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There is an interesting GMing principle that more or less states that a GM should only ever describe monsters, and let the players name them. There may also have been mention of creating a sense of wonder.

I read a lot of systems, GM books, RPG.SO posts and blogs, and I can't for the life of me find the source. I'd like to go back and read this in context to see if there are any other related principles I should also be trying.

It feels like an old-schooly or dungeon-crawly kind of thing to say, but after a brief search, I can't find reference to this in Dungeon World (though it mentions "portray a fantastical world" on the agenda), A Quick Primer for Old School Gaming, AD&D 2E Dungeon Master's Guide, or Lamentations of the Flame Princess.

I'm looking for an original source for the above mentioned advice.

EDIT: I'm starting to think the phrase was actually "Don't name monsters, describe them" instead of "only describe monsters, let players name them". I'm finding more relevant google hits, especially for "Don't name monsters".

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    \$\begingroup\$ Comments are not for answering the question, even partially -- they're for suggesting improvements or requesting clarification. Answer in answers, please. \$\endgroup\$ – doppelgreener Jun 30 '17 at 17:46
  • \$\begingroup\$ AFAIK this is general advice with respect to characters that is often given to authors. When writing your Gulf War thriller, don't just say that one day, Suzie walks into the War Room. Tell the reader about her curly blonde hair that never seems to be quite neat, tell about her penchant for dressing up like a 1940's schoolmistress, and mention her habit of twirling a pen nervously when she sees her secret love interest, General Helmut. Which would you rather read about? Which is more interesting? \$\endgroup\$ – Columbia says Reinstate Monica Jul 2 '17 at 11:59
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Perhaps this exists in earlier games, but Dungeon Crawl Classics, first published in 2012, makes this explicit.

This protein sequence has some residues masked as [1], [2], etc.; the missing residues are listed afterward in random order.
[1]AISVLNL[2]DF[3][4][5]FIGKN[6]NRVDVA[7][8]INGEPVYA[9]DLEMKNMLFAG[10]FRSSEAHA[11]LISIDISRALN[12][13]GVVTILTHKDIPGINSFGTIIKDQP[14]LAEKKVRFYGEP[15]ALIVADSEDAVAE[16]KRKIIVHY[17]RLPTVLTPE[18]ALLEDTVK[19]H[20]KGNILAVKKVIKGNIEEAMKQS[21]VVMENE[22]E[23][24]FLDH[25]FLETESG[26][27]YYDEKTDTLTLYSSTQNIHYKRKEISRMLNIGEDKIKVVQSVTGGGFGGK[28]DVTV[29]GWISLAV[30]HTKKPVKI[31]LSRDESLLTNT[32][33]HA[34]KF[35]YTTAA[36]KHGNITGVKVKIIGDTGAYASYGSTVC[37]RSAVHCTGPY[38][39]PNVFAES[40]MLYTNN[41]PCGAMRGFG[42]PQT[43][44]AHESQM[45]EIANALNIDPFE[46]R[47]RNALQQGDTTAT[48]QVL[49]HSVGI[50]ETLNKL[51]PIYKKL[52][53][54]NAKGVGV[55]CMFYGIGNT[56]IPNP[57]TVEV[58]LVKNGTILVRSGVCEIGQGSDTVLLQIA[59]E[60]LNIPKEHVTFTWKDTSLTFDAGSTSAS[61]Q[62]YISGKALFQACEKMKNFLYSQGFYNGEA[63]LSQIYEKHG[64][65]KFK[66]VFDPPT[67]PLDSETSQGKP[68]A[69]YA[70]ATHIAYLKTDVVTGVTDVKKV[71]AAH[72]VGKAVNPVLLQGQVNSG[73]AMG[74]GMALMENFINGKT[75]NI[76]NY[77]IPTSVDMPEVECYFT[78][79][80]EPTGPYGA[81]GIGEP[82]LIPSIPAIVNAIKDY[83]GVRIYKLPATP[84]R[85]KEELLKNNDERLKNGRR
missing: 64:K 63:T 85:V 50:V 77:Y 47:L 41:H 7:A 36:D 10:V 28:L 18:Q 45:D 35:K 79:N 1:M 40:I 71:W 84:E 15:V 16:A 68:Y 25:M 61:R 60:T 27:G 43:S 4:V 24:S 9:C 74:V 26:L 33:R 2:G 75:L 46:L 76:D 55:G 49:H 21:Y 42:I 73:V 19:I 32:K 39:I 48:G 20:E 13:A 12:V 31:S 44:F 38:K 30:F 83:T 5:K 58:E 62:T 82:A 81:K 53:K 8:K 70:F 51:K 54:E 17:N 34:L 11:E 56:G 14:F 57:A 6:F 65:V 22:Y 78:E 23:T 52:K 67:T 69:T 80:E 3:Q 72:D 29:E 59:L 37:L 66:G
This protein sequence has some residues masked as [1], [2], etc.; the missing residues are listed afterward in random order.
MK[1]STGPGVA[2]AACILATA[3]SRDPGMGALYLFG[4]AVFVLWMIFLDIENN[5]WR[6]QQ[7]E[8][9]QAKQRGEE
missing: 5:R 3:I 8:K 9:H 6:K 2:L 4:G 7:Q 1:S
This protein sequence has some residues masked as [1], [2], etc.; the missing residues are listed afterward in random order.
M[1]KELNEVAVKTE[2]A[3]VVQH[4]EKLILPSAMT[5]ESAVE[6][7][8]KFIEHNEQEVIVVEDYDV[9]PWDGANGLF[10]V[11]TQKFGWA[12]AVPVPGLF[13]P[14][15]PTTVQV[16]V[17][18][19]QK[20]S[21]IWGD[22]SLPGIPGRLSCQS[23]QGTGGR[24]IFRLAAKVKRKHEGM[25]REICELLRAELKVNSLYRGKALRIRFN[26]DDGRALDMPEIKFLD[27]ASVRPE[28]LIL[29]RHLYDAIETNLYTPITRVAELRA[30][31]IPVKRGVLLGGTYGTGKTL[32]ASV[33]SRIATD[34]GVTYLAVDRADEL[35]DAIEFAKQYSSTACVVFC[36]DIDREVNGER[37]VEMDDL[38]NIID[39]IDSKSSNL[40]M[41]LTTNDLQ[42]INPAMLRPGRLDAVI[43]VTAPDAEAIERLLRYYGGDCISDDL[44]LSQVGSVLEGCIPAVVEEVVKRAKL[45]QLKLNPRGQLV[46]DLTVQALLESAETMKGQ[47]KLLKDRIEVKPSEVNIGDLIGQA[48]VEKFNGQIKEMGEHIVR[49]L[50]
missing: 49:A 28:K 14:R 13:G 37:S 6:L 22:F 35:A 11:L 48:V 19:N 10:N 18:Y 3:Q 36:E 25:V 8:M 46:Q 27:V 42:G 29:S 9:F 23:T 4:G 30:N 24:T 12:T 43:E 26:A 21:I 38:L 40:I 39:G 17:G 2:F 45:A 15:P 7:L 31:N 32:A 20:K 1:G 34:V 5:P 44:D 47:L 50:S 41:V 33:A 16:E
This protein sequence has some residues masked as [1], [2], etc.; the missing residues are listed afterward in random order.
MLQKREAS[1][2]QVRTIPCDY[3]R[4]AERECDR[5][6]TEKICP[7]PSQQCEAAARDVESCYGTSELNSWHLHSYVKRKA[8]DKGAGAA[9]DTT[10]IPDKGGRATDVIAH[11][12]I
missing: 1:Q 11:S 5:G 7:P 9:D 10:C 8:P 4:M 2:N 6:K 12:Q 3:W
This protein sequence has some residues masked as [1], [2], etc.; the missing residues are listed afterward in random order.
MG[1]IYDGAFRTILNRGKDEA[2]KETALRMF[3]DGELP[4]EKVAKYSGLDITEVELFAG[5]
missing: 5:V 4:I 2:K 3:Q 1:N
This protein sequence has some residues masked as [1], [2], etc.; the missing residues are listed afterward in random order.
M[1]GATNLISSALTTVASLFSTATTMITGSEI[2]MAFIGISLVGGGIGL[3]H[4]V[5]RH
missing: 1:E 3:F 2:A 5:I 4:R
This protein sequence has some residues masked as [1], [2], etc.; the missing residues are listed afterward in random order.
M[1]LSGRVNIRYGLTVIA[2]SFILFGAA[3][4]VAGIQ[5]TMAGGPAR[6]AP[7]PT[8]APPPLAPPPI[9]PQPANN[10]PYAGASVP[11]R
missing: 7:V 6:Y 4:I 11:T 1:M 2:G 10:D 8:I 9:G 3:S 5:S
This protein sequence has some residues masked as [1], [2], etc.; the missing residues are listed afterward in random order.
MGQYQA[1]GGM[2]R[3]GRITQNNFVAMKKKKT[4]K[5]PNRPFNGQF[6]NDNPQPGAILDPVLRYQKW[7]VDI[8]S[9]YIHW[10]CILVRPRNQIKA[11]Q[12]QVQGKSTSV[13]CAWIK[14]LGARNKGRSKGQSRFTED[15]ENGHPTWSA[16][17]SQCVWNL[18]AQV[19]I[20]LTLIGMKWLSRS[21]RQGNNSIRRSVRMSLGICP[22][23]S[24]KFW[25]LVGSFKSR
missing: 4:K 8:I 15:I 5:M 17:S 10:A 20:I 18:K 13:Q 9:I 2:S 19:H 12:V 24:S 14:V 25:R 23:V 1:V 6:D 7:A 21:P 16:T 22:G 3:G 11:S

Dungeon Crawl Classics, page 378 (4th printing)

Never describe a monster using a specific noun (e.g., “goblin” or “orc”). Always describe a monster using physical characteristics (e.g., “a four-foot-tall man-like creature with green skin and pointed ears”). Let players learn the capabilities and characteristics of monsters through experience. They can name these creatures as they see fit—but they should name them, not you.

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  • \$\begingroup\$ This advice pre-dates Dungeon Crawl Classics by at least 20 years. I remember it from roleplaying in my early teen years although I cannot recall an exact source off hand. \$\endgroup\$ – Jack Aidley Aug 1 '17 at 14:05
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After a lot of googling, I think a combination of these two links were where I encountered the phrase:

First time DM : DnD

Also, don't name monsters, describe them. The players shouldn't know that they're up against goblins, but that they're up against short, green humanoids with pointy ears, shortbows and short, curved swords. Sure, one of them might know from a knowledge roll that it's a goblin, at which point tell them, but always start with descriptions.

A Guide for the Lazy DM

Don't name monsters

ehrin

Remember it's your world: thus, skeletons can have 80 hitpoints if they need them. your monsters don't have to be exact matches for the monster manual, they just need to be monsters.

Don't tell them the answers: my guys fought 'creatures' that i described. they invented their own names for them, and never knew that it was really a ghoul, or a goblin, or a gnoll. Don't say “you see 10 orcs on a hill”, tell them "you see ten creatures, loud, arguing, boorish. They have a pigs face on a stout body…. etc.". If you never admit to it being an Orc, then they can't holler how many hitpoints it had, etc. and that it should have fallen, or can't be immune to sleep, etc.

The latter is from a copy of an archived thread on the old Wizards forums from 2007.

There may be a more primary source than this, or than Dungeon Crawl Classics as per the other answer, but until someone posts that, I'm going to accept the DCC answer since it gives much more context.

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